Are you thinking about moving to a retirement village when you hit 55? No? If you’re like me, the thought of slowing down and moving into a retirement village at 55 couldn’t be more remote!
And our data tells me that I’m not alone in this view.
Our Inside Aged Care Report is run annually. It gives us national trends and preferences in aged care – what do people and their families want?
In the last 2 years, there has been a large move towards people wanting to age at home. This trend continued into 2020 and is growing. The low levels of trust in the industry likely influence this extensively. Only 22% of Australians have a high degree of trust in the age services industry. There are also high levels of apprehension and concern among those facing the prospect of accessing aged care services.
Since 2018, an increasing % of people agree that ‘the government should focus on ensuring that people can age in their own homes’. This trend is true both for those needing aged care services and their families.
This growing demand for in-home care services is strong among 50 to 59 year olds, and even stronger among 60 to 69 year olds. In this age group, demand for in-home care services in the next 10 years has increased from a reasonably steady 46% and 44% respectively in 2018 and 2019, to a significantly higher 59% in 2020.
So if people want to stay home, what does this mean for the industry?
The risk is that there will be many people on their own at home. This means that their physical and mental wellbeing need to be looked after in a different way. It is well known that isolation has a detrimental impact on mental wellbeing. Plus declines in mental wellbeing have a direct impact on physical wellbeing. In-home care providers need to take this into consideration, with serious discussion needing to take place.
The industry must embrace technologies that can help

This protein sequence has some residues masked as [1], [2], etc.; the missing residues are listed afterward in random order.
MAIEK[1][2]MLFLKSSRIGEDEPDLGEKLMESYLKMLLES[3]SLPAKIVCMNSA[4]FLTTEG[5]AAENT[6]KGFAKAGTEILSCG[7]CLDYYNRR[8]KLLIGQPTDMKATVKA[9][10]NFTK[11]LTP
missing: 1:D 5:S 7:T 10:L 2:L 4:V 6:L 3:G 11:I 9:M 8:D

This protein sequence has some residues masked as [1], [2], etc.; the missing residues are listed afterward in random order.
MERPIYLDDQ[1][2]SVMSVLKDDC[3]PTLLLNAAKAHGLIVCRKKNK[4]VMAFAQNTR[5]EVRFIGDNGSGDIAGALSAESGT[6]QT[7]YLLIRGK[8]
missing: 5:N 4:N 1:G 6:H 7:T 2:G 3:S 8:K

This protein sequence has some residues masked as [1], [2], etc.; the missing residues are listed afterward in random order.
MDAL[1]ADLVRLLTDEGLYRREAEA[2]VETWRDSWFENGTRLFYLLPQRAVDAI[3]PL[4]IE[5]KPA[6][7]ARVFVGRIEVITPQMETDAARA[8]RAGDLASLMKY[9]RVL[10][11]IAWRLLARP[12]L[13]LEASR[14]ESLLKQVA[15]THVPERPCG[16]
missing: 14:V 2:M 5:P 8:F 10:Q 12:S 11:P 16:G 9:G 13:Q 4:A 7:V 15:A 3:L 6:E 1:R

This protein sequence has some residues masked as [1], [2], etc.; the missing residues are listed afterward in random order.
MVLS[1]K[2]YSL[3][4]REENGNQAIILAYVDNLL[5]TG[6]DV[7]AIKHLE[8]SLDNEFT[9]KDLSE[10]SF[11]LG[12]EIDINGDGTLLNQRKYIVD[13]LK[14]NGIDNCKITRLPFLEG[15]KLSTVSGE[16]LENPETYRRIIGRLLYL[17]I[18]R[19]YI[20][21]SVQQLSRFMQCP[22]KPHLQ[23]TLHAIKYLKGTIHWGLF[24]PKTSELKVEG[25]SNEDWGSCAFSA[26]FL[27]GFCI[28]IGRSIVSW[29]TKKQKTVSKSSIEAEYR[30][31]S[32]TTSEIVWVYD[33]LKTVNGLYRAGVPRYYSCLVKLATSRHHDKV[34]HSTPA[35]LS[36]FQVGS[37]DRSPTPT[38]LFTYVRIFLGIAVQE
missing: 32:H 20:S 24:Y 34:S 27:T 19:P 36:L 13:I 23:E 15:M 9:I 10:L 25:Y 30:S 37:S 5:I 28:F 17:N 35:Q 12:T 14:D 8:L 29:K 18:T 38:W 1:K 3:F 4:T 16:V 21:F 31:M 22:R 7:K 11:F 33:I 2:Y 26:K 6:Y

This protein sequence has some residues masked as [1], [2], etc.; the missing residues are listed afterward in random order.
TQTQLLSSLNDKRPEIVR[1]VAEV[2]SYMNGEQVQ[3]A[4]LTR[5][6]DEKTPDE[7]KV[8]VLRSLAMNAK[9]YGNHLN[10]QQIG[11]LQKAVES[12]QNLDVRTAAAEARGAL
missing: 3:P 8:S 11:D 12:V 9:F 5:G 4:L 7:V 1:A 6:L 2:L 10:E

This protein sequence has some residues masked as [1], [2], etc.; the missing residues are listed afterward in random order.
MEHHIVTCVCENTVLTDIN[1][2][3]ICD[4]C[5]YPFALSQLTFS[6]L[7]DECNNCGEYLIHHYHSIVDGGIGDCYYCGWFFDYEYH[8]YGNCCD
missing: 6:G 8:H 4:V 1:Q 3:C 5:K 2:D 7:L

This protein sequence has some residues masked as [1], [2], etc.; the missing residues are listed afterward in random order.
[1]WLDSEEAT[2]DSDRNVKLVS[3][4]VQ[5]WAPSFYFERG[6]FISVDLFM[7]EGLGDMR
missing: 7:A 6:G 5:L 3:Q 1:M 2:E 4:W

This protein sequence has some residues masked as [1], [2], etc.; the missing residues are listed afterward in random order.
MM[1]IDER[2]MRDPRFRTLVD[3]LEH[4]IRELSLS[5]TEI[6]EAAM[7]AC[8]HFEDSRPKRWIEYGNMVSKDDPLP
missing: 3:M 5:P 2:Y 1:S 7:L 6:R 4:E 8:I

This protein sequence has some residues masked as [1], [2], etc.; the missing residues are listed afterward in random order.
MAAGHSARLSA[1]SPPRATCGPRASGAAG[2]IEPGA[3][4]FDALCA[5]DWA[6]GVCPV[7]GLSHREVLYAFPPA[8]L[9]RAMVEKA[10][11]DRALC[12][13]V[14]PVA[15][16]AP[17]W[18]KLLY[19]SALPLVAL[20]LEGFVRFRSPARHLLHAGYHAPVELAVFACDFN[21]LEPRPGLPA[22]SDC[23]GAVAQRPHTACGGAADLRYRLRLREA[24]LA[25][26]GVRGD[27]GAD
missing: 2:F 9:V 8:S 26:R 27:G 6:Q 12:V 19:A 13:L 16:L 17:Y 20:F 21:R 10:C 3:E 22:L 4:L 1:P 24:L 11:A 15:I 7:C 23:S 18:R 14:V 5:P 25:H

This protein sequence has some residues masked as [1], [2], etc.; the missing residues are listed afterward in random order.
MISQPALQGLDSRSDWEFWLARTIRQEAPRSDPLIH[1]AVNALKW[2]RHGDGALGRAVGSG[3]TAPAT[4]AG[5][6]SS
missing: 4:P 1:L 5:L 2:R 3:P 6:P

Movement monitoring systems are a great option as they can detect changes in patterns, and alert family members when needed. An example of this is Intelicare’s InteliLiving product
Don’t forget the social dimension
And providers also need to think about the social aspects of their product offer, embracing the human element of what they do. People to people contact is so important and nothing has told us this more than COVID isolation!
Where does this leave retirement villages?
These demand shifts have had a negative impact on the market for ‘over 55s villages’, which show a steady downward trend in demand over the last three years.
In fact, interest in retirement villages has the highest demand among people over 70. People in their 50s show far less, and fast reducing interest. And if you, like me, are approaching that age, I repeat the question – are you thinking about retiring anytime soon? I feel like I’m just reaching my potential!
So retirement villages need to reinvent themselves, acknowledging the target market and repositioning product and service design to appeal to a more receptive older audience.
Understand the audience better
The industry must commit to more research with the older age demographics to find out what an ideal retirement living environment looks like. People over 55 are not all the same and should not be categorised as such. But this happens far too often. Choices, lifestyles, influences, behaviours … these are very different between a 55 and a 75 year old. Let’s distinguish between the cohorts!
Personally as a 50 something, I’m thinking that a house with all my friends would be amazing, as long as they’re prepared to put up with whatever ailments transpire over time.
This article appears (in similar form) in the LASA Fusion magazine, and this issue was presented by Tracy Armson, Diretor at Faster Horses at a Property Council Retirement Living Breakfast in October 2020.
Veronica Mayne is Managing Director, Faster Horses.
For more information visit www.fasterhorses.consulting/